dir. John Stahl, “Imitation of Life”


In this first version of Fanny Hurst’s novel, released just a year after the book, white Bea Pullman and her daughter Jessie take in black Delilah Johnson and her light-skinned daughter Peola as live-in help. Bea markets Delilah’s pancake recipe, literally making her “the face” (like Aunt Jemima) of the business (this unfolds in the film through 2-dimensional renderings of Delilah’s smiling face that are continually flipped over – like pancakes – emphasizing their flatness). Jessie falls in love with Stephen, Bea’s beau, and they play out a comical “Boxer and the Bobby Soxer” routine before Bea refuses him, prioritizing her daughter’s feelings, and promises to come find him when Jessie has recovered. Like the Sirk film, the early version ends with the same grand funeral for Delilah, who dies of a broken heart after Peola abandons her, but here we see Peola “accept her race” and return to her Negro college. (See Lauren Berlant on both films.)


dir. Chantal Ackerman, “Jeanne Dielman”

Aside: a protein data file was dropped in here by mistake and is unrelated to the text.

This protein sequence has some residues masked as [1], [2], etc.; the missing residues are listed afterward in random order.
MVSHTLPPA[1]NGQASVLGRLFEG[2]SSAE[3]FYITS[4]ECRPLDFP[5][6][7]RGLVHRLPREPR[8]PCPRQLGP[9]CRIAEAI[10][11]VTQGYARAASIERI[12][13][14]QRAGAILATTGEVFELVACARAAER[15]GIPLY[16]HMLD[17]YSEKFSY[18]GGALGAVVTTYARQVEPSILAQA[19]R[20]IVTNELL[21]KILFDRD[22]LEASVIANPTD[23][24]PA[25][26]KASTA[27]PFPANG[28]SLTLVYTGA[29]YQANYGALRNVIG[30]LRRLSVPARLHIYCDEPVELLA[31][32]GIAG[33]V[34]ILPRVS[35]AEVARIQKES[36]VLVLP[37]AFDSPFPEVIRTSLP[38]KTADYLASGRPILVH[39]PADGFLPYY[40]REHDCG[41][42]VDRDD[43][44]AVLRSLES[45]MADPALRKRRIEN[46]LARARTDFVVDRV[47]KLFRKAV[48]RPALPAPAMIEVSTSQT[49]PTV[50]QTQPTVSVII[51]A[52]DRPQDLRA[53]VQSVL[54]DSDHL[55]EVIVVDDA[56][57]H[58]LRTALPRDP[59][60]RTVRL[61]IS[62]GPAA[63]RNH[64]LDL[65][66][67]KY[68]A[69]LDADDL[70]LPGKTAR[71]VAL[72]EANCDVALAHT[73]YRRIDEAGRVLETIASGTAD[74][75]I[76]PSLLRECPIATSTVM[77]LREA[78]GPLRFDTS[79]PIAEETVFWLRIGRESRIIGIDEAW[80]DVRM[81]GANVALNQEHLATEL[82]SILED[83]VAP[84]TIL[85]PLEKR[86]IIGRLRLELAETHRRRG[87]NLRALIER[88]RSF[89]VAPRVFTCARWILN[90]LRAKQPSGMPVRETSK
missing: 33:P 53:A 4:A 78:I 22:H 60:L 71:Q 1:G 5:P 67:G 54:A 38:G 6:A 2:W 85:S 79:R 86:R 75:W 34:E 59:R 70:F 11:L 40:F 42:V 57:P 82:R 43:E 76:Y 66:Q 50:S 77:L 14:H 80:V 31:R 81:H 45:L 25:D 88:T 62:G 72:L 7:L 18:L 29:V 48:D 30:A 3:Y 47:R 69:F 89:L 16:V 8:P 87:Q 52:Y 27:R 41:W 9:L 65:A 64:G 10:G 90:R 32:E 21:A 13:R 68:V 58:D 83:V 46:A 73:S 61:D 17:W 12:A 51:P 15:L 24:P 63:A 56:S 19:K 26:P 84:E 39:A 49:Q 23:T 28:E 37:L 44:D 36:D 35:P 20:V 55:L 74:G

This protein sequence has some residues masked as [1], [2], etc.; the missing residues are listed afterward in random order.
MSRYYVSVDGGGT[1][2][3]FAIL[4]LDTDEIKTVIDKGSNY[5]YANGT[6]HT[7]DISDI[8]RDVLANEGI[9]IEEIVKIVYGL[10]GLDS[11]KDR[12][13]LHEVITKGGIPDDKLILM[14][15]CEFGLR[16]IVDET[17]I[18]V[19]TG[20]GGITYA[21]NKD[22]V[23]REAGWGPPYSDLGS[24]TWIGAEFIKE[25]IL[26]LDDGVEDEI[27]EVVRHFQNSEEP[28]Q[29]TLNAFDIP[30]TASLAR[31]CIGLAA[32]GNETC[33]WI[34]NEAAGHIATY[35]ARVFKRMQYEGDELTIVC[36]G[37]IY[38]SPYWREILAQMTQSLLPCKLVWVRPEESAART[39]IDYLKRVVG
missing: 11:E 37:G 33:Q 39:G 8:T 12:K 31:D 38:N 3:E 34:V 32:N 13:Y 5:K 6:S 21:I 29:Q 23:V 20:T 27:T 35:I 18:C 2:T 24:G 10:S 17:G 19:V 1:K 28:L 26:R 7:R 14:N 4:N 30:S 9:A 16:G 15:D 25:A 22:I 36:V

Jeanne Dielman, 23, Quai du Commerce, 1080 Bruxelles is a 1975 film by director Chantal Ackerman. 3 hours and 20 minutes in length, the film shows 3 days in the life of Jeanne Dielman, a Belgian widow and housewife with one grown son, a university student, who sleeps at home and for whom Jeanne is still financially responsible. Jeanne fills her days from morning to night with the same routine she kept when her husband was alive, going to the market, making tea at a certain time, making particular meals on certain days (Ackerman said in an interview that “she didn’t need a man to go on living in that same way because she was so imprinted”). To make ends meet, she babysits for the neighbor in the morning and sleeps with men between 5 and 5:30 on weekday evenings. On the second day, Jeanne begins to “slip up” and make small mistakes in her routine (dropping a spoon, overcooking the potatoes), which rattles her. On the third day, she ends up with a span of free time because of some more slip-ups and sits in her living room in a restless panic. In the final sequence of the film, she reluctantly orgasms during sex with her client, fixes her hair in the mirror, takes a pair of scissors from the drawer, and stabs her customer to death.